My first birding excursion to Mendon Ponds, as reported earlier in the week, was an outstanding introduction to the abundant avifauna of my new stomping grounds. As a bonus, the bugs were pretty cool too. Every invertebrate seemed to be on the move but, like John at Born Again Bird Watcher, I was singing the Ode to the Odonata. What that means in English is that I was checking out dragonflies.
The first one I got a good look at was a grass green bug I’d admired many times before. A little research indicated that the object of my attention was a female Eastern Pondhawk (Erythemis simplicicollis), a fairly common dragonfly in those parts of the United States not ruled by the Western Pondhawk. How did I know the green one was a female? Because the male assumes a handsome powder blue veneer, like so:
Pondhawks are part of the Family Libellulidae, also known as the Common Skimmers. When I think of Libellula dragonflies, I always imagine the chunky ones with the dark wing patterns like the Common Whitetail. This last trip served up a similar skimmer flashing fancy dark patches on its wings but with a more modest abdomen. This, I learned, was a Widow Skimmer (Libellula luctuosa), marked as a male by the milky shading on its wings:
Plenty more glittering dragons buzzed by, a kaleidoscope of bejeweled bugs. One that I got great looks at was a most uncommon purple from tip to tail, or more appropriately, terminal abdominal appendages. This amethyst aerialist, a damselfly, was a Variable Dancer (Argia fumipennis), possibly even of the Violet Dancer subspecies. Apparently these delightful damsels are widespread but I’m sure I’d have remembered encountering so attractive an insect:
Terrific pictures of some of my favorite creatures.
Good ones! Never saw the Variable Dancer! Cheers, Klaus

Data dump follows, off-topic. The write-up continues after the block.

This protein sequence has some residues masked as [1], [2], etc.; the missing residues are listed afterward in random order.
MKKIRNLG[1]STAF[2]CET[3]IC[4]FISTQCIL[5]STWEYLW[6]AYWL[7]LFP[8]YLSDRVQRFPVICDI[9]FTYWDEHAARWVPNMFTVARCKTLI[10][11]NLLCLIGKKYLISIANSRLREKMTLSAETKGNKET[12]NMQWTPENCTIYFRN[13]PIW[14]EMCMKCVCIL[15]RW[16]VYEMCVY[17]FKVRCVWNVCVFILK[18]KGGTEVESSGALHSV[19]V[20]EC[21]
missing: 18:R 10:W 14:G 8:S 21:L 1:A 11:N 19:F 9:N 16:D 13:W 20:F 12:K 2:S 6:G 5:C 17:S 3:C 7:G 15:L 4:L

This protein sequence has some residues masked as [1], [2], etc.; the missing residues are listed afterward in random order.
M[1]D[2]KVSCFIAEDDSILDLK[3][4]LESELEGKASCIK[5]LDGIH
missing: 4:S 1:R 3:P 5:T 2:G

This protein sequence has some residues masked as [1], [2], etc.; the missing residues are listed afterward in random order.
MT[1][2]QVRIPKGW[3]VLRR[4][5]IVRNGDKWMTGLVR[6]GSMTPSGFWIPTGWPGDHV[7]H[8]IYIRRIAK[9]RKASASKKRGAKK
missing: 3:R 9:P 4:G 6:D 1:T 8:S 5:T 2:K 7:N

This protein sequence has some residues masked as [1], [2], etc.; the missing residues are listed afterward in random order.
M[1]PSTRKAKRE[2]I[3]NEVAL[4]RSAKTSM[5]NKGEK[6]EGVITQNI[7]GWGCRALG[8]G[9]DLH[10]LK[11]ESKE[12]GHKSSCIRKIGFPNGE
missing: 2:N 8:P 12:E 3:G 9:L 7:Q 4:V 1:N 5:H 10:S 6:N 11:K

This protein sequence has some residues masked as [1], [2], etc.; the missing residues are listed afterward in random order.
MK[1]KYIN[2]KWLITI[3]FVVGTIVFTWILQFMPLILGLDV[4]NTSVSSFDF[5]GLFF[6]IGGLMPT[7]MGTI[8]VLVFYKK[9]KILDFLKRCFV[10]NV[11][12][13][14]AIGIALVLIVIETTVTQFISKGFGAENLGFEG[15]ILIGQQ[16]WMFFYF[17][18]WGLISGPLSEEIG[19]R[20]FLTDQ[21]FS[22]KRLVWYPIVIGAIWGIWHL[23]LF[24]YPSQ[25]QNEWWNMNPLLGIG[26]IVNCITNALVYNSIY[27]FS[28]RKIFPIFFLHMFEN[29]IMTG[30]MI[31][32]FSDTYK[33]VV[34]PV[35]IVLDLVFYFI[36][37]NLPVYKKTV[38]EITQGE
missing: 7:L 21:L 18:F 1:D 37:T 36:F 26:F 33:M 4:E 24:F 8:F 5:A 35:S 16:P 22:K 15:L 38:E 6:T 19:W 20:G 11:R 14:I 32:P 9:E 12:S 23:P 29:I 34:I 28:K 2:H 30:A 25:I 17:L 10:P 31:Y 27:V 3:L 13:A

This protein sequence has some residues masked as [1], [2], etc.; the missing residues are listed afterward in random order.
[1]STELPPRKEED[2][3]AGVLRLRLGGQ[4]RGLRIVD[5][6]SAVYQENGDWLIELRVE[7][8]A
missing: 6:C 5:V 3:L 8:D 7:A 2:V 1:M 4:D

That is one significant difference between NY and MN… I used to see TONS of dragonflies and damselflies in the Upstate area… Mendon, Conesus, the Bay, etc… but now I see far less of them. Maybe I am looking in the wrong places now.
Your dragonfly photos are great!
I enjoy their prevalence, now that birds are nest-setting and harder to find.
Makes a day at the pond very exciting!
cas, I noticed some fine dragonfly photos from this region on your site as well. Any suggestions about where I should be enjoying nature in the Rochester area?
Thank you Mike!
There are a ton of oppurtunities for exploration in the Rochester area. I would suggest places such as the Bay, Slater Creek, the Lake Ontario shoreline (Webster Park, Braddock Bay Park), the Webster Arboretum, Mendon Park, Conesus Lake (or ANY of the finger lakes), Sodus Bay, Durand Eastman Park, Ellison Park… I could go on and on! Those places mentioned above though are some of my favorites!
The thing I miss the most is the sunsets off the Lake. Enjoy them as often as possible if you can. I will live vicariously through you.
Great dragonfly and damselfly photos, Mike. Around here in northern California, I’ve noticed the dragonflies just don’t sit still long enough for a shot. There’s a beautiful red one that I’ve had my eye on for quite some time.